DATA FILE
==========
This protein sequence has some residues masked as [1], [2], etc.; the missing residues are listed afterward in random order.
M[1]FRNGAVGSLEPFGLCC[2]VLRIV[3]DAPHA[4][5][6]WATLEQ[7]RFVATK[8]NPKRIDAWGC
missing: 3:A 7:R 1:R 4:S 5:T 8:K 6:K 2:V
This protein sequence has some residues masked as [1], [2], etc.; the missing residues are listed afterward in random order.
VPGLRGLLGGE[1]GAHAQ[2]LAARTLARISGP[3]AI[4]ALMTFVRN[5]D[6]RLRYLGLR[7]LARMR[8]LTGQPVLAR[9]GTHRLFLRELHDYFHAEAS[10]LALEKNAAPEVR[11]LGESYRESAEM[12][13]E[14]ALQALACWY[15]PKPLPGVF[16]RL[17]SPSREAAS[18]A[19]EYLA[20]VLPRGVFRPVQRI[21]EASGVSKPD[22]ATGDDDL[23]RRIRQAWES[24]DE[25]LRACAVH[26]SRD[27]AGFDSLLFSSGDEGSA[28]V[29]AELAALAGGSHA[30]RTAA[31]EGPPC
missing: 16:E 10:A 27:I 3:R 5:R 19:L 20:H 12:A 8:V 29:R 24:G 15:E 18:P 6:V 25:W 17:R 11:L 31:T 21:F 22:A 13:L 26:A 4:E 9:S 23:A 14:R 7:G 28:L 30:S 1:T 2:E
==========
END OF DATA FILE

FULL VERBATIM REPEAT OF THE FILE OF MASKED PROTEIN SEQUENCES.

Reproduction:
This protein sequence has some residues masked as [1], [2], etc.; the missing residues are listed afterward in random order.
M[1]FRNGAVGSLEPFGLCC[2]VLRIV[3]DAPHA[4][5][6]WATLEQ[7]RFVATK[8]NPKRIDAWGC
missing: 3:A 7:R 1:R 4:S 5:T 8:K 6:K 2:V
This protein sequence has some residues masked as [1], [2], etc.; the missing residues are listed afterward in random order.
VPGLRGLLGGE[1]GAHAQ[2]LAARTLARISGP[3]AI[4]ALMTFVRN[5]D[6]RLRYLGLR[7]LARMR[8]LTGQPVLAR[9]GTHRLFLRELHDYFHAEAS[10]LALEKNAAPEVR[11]LGESYRESAEM[12][13]E[14]ALQALACWY[15]PKPLPGVF[16]RL[17]SPSREAAS[18]A[19]EYLA[20]VLPRGVFRPVQRI[21]EASGVSKPD[22]ATGDDDL[23]RRIRQAWES[24]DE[25]LRACAVH[26]SRD[27]AGFDSLLFSSGDEGSA[28]V[29]AELAALAGGSHA[30]RTAA[31]EGPPC
missing: 16:E 10:A 27:I 3:R 5:R 19:L 20:H 12:A 8:V 29:R 24:G 15:E 18:P 6:V 25:W 17:R 11:L 31:T 21:F 22:A 13:L 26:A 4:E 9:S 23:A 14:R 7:G 28:L 30:S 1:T 2:E